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A runner for the roses

April 17, 1978
April 17, 1978

Table of Contents
April 17, 1978

The Masters
NBA Playoffs
Calumet
Willie McCovey
Hockey Specialists
Baseball
Horse Racing
  • By Douglas S. Looney

    Allen Jerkens may have a sleeper in unbeaten Sensitive Prince, the speed horse whose Derby-winning daddy also supposedly was unable to go the distance

Boxing
Soccer
19th Hole: The Readers Take Over

A runner for the roses

Allen Jerkens may have a sleeper in unbeaten Sensitive Prince, the speed horse whose Derby-winning daddy also supposedly was unable to go the distance

By Douglas S. Looney

Around thoroughbred tracks, trainer Allen Jerkens has a nickname: the Genius. He is 100% embarrassed by it, but he deserves it. No man in racing has a better reputation for being able to persuade horses to run faster than they can; no man has won more big races with horses given less chance. An admiring Billy Turner, who trained Seattle Slew, says. "Allen has made great horses out of ones that shouldn't have been. I mean, horses that are bred to do nothing do everything when Jerkens gets 'em."

This is an article from the April 17, 1978 issue Original Layout

Now, suddenly, the 49-year-old Jerkens, who has been making do with do-nothing horses for 28 years, finds himself with his first full-blown Kentucky Derby contender. In fact, Jerkens not only is considered a factor in next month's Derby, but he may be the pivotal factor. He is the trainer of an undefeated (five wins) and somewhat mysterious colt named Sensitive Prince. Just when race fans were getting used to the idea that this year's Derby would run the gamut from A (Alydar and Affirmed) to B (Believe It), up jumps S—which could stand for Surprise.

There are doubters, however, who wonder if the bay colt can handle the Derby's mile and a quarter. But Jerkens-trained horses just can. "He's built and bred for distance, and he'll be trained for it," says Jerkens. Each of Sensitive Prince's five races has been longer than the last, up to a mile and a sixteenth, so he's building. But speed still counts and the Prince's (he has set one track record, tied another) is unquestionable. His sire, 1969 Derby winner Majestic Prince, prompted the same skepticism about his staying ability before he won the roses. Another question centers on Sensitive Prince's health. He had sore shins last year but daily 20-minute ice-water baths and liniment rubs seem to help.

The Prince is highly regarded in Derby figuring partly because Believe It seems to be faltering, having been defeated by Alydar in the Florida Derby and by the Prince, who had an eight-pound weight advantage, in the Fountain of Youth. But is it the colt who is highly regarded as a Derby prospect or is it Jerkens? Turner says, "Let's face it. If it weren't for Allen Jerkens, everyone would consider Sensitive Prince just another short horse that would wear down."

Rick Waldman, assistant to the general manager of the Fasig-Tipton Co., thoroughbred auctioneers, says of Jerkens, "He gets speed horses, then somehow stretches them out so they beat the others on the lead. He just gets a horse loving to run." Twice in 1973 Jerkens saddled horses that beat Secretariat. Onion did it in the Whitney Stakes in August, and Prove Out, at 16 to 1 the longest shot in the race, beat Secretariat the next month in the Woodward.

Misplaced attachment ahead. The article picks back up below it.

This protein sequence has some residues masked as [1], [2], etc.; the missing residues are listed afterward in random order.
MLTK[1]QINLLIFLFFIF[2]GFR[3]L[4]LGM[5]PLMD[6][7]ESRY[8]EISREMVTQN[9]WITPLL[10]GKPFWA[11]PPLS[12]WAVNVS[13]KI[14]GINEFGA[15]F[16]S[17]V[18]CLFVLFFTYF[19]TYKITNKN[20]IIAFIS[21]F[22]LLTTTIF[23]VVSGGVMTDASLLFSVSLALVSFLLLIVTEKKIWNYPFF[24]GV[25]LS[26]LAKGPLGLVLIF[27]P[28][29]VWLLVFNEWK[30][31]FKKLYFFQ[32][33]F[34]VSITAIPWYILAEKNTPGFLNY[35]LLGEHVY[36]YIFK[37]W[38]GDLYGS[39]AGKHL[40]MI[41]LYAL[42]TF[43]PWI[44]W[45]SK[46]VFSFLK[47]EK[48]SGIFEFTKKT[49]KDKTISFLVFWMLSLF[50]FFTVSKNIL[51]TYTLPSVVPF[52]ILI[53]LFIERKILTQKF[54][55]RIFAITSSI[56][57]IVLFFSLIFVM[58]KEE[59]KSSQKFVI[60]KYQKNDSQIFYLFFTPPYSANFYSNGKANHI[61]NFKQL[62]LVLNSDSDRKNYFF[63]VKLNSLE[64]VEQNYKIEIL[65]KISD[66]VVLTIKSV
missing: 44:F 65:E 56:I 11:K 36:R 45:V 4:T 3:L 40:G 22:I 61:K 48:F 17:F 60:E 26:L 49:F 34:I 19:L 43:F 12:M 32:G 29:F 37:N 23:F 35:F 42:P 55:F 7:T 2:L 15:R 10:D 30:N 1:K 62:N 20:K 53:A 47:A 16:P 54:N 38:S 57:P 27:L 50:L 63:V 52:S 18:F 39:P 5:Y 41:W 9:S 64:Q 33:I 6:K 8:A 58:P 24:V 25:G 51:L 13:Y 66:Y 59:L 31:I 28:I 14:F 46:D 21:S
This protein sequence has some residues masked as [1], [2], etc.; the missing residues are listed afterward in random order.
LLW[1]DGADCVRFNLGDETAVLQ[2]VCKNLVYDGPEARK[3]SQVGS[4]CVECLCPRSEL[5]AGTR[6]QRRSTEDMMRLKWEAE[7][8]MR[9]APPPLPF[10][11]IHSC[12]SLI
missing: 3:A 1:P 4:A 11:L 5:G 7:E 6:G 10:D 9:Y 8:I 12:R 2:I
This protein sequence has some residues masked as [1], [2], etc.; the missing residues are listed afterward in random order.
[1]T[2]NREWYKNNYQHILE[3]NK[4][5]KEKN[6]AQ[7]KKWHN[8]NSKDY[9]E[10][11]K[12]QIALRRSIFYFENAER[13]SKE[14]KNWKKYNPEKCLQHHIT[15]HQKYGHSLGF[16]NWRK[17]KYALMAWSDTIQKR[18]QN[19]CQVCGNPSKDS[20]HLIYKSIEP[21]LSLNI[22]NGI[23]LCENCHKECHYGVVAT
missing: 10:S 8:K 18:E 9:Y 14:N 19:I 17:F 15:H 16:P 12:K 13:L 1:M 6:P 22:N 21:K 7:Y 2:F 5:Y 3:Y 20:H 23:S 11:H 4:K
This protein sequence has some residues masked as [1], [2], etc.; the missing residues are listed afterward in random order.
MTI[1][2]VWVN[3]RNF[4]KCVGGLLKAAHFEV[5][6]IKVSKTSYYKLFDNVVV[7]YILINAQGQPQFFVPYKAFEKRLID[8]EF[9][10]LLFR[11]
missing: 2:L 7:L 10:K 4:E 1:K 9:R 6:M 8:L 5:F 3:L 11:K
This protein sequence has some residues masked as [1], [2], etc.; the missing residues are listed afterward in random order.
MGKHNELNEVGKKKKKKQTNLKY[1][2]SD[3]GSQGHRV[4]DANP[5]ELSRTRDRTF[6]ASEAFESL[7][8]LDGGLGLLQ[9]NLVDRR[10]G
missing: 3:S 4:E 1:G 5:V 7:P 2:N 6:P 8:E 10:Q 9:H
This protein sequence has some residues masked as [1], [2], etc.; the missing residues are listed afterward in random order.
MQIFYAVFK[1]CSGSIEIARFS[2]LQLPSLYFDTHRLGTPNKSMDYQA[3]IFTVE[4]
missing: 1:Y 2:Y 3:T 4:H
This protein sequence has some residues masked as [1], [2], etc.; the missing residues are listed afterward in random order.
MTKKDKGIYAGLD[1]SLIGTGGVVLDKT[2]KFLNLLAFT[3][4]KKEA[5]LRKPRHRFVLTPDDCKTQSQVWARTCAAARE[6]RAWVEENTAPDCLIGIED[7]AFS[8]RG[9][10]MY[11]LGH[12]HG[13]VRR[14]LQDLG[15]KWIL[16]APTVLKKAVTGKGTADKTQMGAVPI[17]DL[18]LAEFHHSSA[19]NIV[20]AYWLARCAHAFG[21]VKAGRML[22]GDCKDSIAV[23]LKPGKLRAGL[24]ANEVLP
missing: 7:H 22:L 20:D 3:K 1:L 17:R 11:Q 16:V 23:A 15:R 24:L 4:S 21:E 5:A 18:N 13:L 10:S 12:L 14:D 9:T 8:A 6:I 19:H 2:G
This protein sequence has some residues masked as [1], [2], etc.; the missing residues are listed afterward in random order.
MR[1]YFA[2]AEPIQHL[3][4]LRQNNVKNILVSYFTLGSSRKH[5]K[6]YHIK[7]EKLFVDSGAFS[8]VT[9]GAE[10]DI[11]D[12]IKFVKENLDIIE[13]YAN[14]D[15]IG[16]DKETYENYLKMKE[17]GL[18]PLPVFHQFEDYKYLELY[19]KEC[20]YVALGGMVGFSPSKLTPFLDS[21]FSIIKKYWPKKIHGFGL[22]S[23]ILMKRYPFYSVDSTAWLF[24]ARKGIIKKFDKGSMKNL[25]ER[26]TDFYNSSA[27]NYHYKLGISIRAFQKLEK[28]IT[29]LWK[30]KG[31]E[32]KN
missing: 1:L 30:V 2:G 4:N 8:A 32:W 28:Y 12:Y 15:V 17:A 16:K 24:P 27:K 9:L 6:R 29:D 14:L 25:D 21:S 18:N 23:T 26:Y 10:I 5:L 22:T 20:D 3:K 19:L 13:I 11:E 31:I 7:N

Sensitive Prince is owned by Joe Taub, owner of Cinzano, one of the horses involved in the still-simmering Belmont ringer case. Taub has not been charged with any wrongdoing, and he says, "My reputation stands by itself." Dr. Mark Gerard, the veterinarian who has been accused in the horse switch, helicoptered from Belmont to a New Jersey track last year to look at the Prince's shins. It was Gerard who recommended the colt rest after his only race as a 2-year-old. He did, on Gerard's Long Island farm. But Taub says Gerard has no ownership in Sensitive Prince.

Taub got into horses around the turn of the decade, when he retired, at age 40, from Automatic Data Processing, Inc., which he had helped found. But Taub wanted no publicity, and even now he declines to talk about the money and dealings involving Sensitive Prince. "If I had gotten him cheap, say for $10,000, I'd say," says Taub, "and if I had paid a lot, like $100,000, I'd say." In fact, Taub arranged for trainer Budd Lepman to buy yearlings for him at a 1971 Keeneland sale so his involvement with racing would not be publicized.

One of the three yearlings Lepman purchased was Sensitive Lady, for whom he paid $40,000, a stiff price in view of the record of her sire, Sensitivo: through 1977 he had produced 68 offspring that sold for an average of only $8,976. To nobody's surprise, Sensitive Lady didn't win a race, but Lepman had insisted all along her potential was as a broodmare because of dam-side lineage. Sensitive Prince was her first foal.

Even now it's hard to evaluate the Prince. While Alydar and Affirmed have faced each other six times (Alydar has won two, Affirmed four), Sensitive Prince has never looked at either. He may meet Alydar if Jerkens and John Veitch, Alydar's trainer, go ahead with plans to race in the Blue Grass at Keeneland on April 27. But it's also true that Jerkens, who went to the Derby in 1975 with a colt, Round Stake, that probably didn't belong in the race, is not stricken with Derby fever. And while the feeling has grown that Jerkens does not especially care to race 3-year-olds, Kentucky Derby or no, Jerkens denies it. "It's just that the 3-year-old year is the hardest time of a horse's life," he explains. "He's still growing."

Billy Turner doesn't doubt Jerkens. "Allen is the kind of guy who will be the first to fold his tent if everything isn't right, wait, then beat them all later."

PHOTOJerkens has an extraordinary talent for getting the best from horses like his friend the Prince.